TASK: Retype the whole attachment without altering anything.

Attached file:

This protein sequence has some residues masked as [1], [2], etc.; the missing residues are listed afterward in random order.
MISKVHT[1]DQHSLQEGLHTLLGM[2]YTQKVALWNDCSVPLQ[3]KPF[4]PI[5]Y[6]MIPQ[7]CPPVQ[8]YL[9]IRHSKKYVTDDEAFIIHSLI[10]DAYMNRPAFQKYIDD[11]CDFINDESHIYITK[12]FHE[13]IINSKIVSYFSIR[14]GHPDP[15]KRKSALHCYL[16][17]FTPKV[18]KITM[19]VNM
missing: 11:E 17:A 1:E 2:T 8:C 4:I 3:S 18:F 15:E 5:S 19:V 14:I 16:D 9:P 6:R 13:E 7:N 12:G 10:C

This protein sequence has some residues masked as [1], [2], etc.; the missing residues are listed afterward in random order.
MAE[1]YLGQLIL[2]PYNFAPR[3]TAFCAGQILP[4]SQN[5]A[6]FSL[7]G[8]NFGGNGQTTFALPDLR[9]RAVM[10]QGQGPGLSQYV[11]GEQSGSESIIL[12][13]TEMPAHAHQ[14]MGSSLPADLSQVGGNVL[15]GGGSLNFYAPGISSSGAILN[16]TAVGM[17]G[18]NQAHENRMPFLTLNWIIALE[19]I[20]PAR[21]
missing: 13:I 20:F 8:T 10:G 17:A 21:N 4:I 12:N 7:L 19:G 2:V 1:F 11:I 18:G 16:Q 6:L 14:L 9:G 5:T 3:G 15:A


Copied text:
This protein sequence has some residues masked as [1], [2], etc.; the missing residues are listed afterward in random order.
MISKVHT[1]DQHSLQEGLHTLLGM[2]YTQKVALWNDCSVPLQ[3]KPF[4]PI[5]Y[6]MIPQ[7]CPPVQ[8]YL[9]IRHSKKYVTDDEAFIIHSLI[10]DAYMNRPAFQKYIDD[11]CDFINDESHIYITK[12]FHE[13]IINSKIVSYFSIR[14]GHPDP[15]KRKSALHCYL[16][17]FTPKV[18]KITM[19]VNM
missing: 11:E 17:A 1:E 2:T 8:C 4:I 3:S 18:F 15:E 5:S 19:V 14:I 16:D 9:P 6:R 13:E 7:N 12:G 10:C

This protein sequence has some residues masked as [1], [2], etc.; the missing residues are listed afterward in random order.
MAE[1]YLGQLIL[2]PYNFAPR[3]TAFCAGQILP[4]SQN[5]A[6]FSL[7]G[8]NFGGNGQTTFALPDLR[9]RAVM[10]QGQGPGLSQYV[11]GEQSGSESIIL[12][13]TEMPAHAHQ[14]MGSSLPADLSQVGGNVL[15]GGGSLNFYAPGISSSGAILN[16]TAVGM[17]G[18]NQAHENRMPFLTLNWIIALE[19]I[20]PAR[21]
missing: 13:I 20:F 8:T 10:G 17:A 21:N 4:I 12:N 7:L 19:G 2:V 1:F 11:I 18:G 16:Q 6:L 14:L 9:G 5:T 3:G 15:A